How we reduced our data generation times by 50%

How we reduced our data generation times by 50%


Data generation is at the heart of what we do at Neosync so it's no surprise that we're constantly trying to optimize our performance. We recently spent a few days digging into how we do our batching and connection pooling when we connect to a database and were able to further optimize our system and reduce the time it takes to generate data by 50%!.

Let's jump in.

Initial benchmarks

To start, let's look at what we were benchmarking before we optimized our data pipelines across both job types.

For reference, a Data Generation job is one where a user selects a number of records to create for a given table in Postgres or Mysql. Neosync connects to the database, we read the schema and then depending on the Transformers, we start to generate data until we reach the row count that they have given us.

Here are our prelim benchmarks in seconds.

Rows7 Columns14 Columns21 Columns
1,000,000.00259s (4min 19s)432s (7min 12s)471s (7m 51s)

We benchmarked across two dimensions: row count and number of columns. We ran each combination of row count and number of columns 3 times and then took the average of the three runs and recorded the data above. We also varied the data types in each column across varchar(255), integer, double and text. If we standardized each column as a varchar it likely would have been faster than, say, doubles. But we wanted to mimic data we would generate.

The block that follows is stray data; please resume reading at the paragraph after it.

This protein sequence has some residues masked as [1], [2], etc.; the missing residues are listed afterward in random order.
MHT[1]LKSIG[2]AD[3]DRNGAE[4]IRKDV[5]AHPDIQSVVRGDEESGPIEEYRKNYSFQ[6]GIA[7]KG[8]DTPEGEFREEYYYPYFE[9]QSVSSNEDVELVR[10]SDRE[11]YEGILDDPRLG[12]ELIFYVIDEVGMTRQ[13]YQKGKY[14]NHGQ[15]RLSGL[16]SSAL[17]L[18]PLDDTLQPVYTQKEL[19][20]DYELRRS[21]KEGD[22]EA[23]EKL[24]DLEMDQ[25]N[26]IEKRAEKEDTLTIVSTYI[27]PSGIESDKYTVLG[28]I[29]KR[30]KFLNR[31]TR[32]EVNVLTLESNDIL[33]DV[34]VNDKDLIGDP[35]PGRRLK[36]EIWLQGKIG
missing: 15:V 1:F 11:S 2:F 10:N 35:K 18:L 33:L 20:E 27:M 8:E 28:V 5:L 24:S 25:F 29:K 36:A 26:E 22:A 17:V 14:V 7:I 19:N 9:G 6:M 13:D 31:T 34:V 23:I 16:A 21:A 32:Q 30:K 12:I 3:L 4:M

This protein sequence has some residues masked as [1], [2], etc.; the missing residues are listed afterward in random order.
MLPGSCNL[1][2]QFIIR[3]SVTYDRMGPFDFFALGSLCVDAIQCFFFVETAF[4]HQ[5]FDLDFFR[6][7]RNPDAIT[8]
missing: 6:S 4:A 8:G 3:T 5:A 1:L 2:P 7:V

To get a clearer picture, we can graph this data with the row count on the X-axis and the time (number of seconds) on the Y-axis. We can plot a line for each number of columns group. We also use a log scale for the X-axis to more clearly see differences.


Looking at the graph, a few things stick out.

Up until 10,000 rows, the times are very close to each other regardless of the number of columns. We start to see some separation at 100,000 rows and then at 1,000,000 rows we definitely see separation between the 7 column runs and the 14 and 21 column runs.

Interestingly, we don't see as much separation between the 14 and 21 column runs as we do for the 7 and 14 column runs.


Optimizing code can be really fun but you can also get trapped into hyper-optimizations. We tried really hard to narrow down our optimizations to only the most impactful ones and said early on that we only wanted to implement one or two in this round.

Luckily, we had talked about doing these optimizations for a few weeks so they were top of mind.

Batching inserts

One of the first things we built when we started building Neosync was our data insertion module. It basically handled all of the data insertion logic when we insert data into one or multiple destinations.

Now that we're a lot older, wiser and with more gray hair, we wanted to circle back and optimize this module.

Previously, we would effectively create one SQL INSERT statement for each row that we wanted to insert into the database. If you're inserting 1,000,000 records across 20 tables, that's 20M INSERTstatements, that's a lot. And clearly not efficient.